I was sitting in church yesterday, and I started thinking about a different room arrangement.  Sorry, Pastor Dave.  During the afternoon I rearranged the room, and I am thrilled with the new set up.  There is room for the steps, there is much more room to walk around and get dressed.  For the most part it is the same furniture, except making this change also made it possible to move our childhood dresser into my bedroom, which is something I absolutely cherish.  There's even room for a dog bed!

So why did it take me so long to make this change?  I have lived in this house for 16 years, and I have never rearranged my bedroom.  The way the movers placed the furniture when I moved in in 2001, was the way it stayed.  I complained that the bedrooms were small, and this was just the way it had to be.  I hadn't even considered changing things and exploring other possibilities.

It was a good wake up call to embrace the changes that come my way, and there are several changes in the air right now.  My sister recently moved to a new house near Dexter.  It is a beautiful house on a lake, and I am very happy for her, and yet it is farther away, so I have had tinges of sadness.  On the other hand, it is because they were downsizing, that she shared some wonderful pieces of furniture with me, like that cherished childhood dresser.  I also get to sit on their wonderful deck and gaze at the lake, or walk out on their dock.  Another bonus was that my niece and nephew came home to help with the move, so I got to see them as well.  This a great change for my sister and brother-in-law, and the whole family will benefit from these changes.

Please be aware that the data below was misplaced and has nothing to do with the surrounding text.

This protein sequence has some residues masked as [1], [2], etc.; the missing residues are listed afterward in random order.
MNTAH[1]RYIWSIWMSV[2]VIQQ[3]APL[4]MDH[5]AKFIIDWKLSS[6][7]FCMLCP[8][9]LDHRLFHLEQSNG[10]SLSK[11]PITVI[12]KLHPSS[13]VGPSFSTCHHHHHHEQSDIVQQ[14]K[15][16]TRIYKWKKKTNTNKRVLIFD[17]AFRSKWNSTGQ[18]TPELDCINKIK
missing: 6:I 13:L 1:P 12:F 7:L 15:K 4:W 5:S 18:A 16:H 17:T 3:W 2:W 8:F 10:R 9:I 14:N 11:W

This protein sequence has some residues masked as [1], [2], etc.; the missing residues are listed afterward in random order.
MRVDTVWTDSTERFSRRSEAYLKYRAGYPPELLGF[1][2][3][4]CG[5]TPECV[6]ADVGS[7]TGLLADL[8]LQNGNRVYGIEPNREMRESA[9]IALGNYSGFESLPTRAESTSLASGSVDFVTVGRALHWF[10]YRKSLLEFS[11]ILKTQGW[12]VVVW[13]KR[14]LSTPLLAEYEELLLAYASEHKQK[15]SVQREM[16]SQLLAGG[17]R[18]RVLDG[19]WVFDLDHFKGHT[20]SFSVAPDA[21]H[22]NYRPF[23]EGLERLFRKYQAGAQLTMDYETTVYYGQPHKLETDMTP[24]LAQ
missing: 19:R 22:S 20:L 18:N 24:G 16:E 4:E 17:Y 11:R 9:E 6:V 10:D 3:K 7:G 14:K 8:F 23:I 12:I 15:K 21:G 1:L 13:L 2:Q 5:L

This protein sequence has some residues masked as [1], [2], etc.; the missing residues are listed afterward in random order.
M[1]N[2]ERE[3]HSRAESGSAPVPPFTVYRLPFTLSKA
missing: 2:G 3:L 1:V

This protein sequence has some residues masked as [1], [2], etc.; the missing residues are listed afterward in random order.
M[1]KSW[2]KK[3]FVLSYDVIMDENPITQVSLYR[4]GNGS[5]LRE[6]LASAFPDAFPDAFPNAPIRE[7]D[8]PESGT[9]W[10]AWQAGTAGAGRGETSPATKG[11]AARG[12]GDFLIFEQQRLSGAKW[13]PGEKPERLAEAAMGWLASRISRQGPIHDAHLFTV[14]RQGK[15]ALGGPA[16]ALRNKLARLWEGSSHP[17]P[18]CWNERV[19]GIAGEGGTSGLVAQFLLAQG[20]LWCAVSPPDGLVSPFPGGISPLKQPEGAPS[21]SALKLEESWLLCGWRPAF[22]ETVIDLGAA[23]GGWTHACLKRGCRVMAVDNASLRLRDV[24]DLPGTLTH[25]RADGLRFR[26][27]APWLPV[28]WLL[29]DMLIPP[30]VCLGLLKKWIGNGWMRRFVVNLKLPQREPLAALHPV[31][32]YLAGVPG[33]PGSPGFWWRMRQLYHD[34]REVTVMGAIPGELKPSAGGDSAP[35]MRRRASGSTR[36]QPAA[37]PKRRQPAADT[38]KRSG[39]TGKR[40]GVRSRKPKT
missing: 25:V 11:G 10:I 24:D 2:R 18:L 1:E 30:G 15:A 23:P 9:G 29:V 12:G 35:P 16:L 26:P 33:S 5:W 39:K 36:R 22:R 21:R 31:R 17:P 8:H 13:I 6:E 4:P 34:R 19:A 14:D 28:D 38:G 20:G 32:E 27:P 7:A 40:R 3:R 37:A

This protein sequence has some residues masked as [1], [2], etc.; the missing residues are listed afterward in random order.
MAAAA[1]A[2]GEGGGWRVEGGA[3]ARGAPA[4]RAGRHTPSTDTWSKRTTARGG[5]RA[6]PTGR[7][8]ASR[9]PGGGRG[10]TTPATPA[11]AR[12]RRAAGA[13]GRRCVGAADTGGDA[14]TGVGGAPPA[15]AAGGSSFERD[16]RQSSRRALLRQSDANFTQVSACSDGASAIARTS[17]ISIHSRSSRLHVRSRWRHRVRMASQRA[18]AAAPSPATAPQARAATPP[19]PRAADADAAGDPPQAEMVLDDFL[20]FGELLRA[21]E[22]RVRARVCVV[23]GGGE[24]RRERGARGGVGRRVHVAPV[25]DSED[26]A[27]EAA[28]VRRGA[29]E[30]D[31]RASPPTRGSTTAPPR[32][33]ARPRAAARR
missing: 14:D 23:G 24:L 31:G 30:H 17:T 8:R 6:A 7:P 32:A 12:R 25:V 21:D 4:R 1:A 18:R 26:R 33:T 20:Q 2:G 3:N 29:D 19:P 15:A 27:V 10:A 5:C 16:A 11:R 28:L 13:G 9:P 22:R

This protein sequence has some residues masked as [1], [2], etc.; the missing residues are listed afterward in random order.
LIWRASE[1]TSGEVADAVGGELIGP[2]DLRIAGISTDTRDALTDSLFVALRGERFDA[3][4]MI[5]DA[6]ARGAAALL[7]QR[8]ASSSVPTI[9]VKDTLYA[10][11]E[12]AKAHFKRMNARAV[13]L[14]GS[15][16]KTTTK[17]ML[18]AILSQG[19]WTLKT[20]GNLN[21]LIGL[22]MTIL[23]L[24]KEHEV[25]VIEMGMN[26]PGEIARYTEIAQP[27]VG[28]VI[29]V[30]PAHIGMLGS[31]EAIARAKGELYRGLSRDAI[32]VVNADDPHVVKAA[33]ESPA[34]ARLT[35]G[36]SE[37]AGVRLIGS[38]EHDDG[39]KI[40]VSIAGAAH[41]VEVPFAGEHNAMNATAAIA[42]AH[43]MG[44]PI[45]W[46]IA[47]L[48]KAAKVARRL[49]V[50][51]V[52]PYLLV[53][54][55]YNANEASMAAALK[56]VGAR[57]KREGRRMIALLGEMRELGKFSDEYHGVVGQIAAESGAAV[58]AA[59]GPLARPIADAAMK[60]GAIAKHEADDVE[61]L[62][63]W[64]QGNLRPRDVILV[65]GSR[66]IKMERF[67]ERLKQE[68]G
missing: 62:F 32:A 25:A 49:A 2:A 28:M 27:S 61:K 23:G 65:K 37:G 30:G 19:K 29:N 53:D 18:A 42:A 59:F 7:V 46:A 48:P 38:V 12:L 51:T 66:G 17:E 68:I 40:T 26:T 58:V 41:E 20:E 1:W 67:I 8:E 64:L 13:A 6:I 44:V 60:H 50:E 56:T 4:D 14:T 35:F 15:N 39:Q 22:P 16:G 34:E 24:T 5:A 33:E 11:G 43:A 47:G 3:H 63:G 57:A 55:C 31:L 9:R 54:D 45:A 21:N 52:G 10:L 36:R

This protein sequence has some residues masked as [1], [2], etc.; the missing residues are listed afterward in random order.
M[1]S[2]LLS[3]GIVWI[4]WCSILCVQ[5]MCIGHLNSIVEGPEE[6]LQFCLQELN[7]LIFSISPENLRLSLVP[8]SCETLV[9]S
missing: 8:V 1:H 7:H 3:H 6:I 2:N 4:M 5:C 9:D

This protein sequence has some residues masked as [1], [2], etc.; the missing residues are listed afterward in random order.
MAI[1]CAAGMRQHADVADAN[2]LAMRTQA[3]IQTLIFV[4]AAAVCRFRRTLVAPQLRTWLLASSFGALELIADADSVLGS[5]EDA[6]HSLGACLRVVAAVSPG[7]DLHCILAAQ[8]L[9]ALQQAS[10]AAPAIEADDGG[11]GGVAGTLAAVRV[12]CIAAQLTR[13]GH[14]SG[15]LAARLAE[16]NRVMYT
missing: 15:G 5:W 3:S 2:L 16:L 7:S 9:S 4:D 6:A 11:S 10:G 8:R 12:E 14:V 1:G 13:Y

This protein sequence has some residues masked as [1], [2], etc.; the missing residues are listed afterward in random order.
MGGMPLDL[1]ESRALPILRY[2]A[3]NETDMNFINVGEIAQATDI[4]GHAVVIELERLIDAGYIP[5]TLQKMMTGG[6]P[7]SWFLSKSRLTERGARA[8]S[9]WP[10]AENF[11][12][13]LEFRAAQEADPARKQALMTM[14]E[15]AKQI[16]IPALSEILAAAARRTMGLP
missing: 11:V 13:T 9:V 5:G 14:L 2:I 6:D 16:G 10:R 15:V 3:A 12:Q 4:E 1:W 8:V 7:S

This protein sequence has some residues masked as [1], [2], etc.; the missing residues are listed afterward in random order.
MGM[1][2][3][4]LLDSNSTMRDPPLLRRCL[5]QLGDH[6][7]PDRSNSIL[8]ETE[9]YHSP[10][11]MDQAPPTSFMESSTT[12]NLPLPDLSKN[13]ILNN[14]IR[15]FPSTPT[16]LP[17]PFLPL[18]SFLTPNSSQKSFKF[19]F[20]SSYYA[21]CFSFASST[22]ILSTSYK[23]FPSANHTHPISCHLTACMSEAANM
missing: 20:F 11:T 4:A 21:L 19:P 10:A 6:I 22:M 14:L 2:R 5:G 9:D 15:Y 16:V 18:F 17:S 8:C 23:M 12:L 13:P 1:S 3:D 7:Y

My niece and nephew taking a break from moving furniture and unpacking boxes.